Occasionally, it's good to suffer a reminder that we advocates for research into healthy life extension medicine - and the development of working, scientific anti-aging therapies capable of repairing age-related cellular damage - have a great deal of work left to do. This particular reminder comes in the form of a Maclean's article: the healthy life extension movement as seen from the outside, from a distance, with a typical level of man-in-the-street understanding. From this perspective, lie-down-and-die aging apologist Dr. Weil stands on the same platform as the worst of the anti-aging marketplace, right next to Cynthia Kenyon's prodigously long-lived worms and Aubrey de Grey's Strategies for Engineered Negligible Senescence - no differentiation between nonsense, marketing and science, nor between factions of scientists with quite different aims and opinions.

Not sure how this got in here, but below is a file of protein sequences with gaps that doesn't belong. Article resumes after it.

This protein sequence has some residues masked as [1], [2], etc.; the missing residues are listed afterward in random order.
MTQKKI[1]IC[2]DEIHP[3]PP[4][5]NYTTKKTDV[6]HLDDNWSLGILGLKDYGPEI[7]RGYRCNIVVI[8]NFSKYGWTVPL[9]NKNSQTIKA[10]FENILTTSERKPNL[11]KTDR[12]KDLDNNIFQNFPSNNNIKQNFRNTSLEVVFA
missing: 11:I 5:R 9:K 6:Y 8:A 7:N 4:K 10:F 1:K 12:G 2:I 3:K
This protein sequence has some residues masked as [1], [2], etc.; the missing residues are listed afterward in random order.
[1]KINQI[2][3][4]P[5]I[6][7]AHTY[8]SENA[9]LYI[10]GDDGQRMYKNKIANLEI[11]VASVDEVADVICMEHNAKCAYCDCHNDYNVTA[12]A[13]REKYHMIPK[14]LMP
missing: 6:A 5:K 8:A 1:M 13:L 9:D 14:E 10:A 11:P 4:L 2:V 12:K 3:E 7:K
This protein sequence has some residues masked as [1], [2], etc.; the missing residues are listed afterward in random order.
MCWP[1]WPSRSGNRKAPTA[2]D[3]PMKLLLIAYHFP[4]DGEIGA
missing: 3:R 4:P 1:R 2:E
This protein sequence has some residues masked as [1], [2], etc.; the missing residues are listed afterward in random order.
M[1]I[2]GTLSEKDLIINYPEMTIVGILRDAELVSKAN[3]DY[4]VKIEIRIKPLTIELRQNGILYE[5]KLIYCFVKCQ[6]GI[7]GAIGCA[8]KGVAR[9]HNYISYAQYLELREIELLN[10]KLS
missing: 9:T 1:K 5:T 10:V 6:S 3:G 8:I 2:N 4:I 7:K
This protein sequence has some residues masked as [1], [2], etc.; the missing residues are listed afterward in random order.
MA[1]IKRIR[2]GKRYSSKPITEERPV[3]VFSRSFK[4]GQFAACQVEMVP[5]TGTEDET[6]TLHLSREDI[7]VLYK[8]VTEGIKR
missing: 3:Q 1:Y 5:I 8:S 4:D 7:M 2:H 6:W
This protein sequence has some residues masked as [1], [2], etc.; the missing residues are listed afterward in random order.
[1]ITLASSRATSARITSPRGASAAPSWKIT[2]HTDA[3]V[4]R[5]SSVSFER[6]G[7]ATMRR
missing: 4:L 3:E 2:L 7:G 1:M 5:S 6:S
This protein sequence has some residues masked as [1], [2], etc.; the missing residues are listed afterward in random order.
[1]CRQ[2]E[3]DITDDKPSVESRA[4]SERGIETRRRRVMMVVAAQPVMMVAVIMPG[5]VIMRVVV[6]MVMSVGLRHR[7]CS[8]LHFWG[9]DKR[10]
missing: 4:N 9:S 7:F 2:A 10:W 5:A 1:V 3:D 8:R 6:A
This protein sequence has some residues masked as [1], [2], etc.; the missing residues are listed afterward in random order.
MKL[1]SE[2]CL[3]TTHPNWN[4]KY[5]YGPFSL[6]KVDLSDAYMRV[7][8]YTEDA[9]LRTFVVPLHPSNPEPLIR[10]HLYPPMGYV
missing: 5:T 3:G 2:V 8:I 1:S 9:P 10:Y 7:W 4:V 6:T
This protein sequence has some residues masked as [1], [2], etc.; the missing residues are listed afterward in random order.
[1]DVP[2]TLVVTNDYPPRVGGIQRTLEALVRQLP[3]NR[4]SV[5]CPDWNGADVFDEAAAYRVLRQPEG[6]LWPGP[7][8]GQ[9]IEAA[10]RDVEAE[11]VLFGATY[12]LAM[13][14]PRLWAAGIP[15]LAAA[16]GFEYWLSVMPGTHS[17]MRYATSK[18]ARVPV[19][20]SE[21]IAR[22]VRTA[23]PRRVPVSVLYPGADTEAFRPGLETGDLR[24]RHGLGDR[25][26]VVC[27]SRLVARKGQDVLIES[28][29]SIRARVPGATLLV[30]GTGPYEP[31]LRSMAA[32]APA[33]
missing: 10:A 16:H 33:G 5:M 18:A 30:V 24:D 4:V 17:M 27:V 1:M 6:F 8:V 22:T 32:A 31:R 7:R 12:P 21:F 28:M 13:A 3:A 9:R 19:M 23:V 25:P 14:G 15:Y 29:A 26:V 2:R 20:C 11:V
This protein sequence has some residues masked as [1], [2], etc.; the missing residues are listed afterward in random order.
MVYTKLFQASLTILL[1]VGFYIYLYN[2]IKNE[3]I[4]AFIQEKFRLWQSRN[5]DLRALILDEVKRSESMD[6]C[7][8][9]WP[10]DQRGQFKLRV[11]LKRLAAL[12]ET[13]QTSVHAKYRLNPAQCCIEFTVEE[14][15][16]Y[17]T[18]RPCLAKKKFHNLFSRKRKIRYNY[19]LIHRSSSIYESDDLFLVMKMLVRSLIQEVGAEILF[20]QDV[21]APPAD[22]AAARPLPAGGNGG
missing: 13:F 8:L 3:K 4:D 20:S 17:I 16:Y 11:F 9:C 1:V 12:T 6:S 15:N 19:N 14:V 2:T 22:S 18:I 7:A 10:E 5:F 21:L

Realistically, this is about we can expect for anyone with no real interest in what's going on - we have to do a far better, more expansive job of framing the picture for the public if we want widespread support for the right sort of anti-aging research. That said, progress on the media and public awareness front in recent years has been rather gratifying. The Macleans piece ends on this note, after all:
After talk of all these experiments, Weil's final advice is rather disappointing. "Get adequate rest and sleep." "Exercise your mind as well as your body." "Learn and practise methods of stress protection." What, when there's a worm just lying there increasing its lifespan by leaps and bounds? Readers might want to wait for the pill.
While a flawed statement in a number of ways, it illustrates that biomedical gerontologist Aubrey de Grey is quite right in his notion that extremely long-lived, healthy mice - when they arive - are going to provide a real boost in public understanding and support for scientific anti-aging research.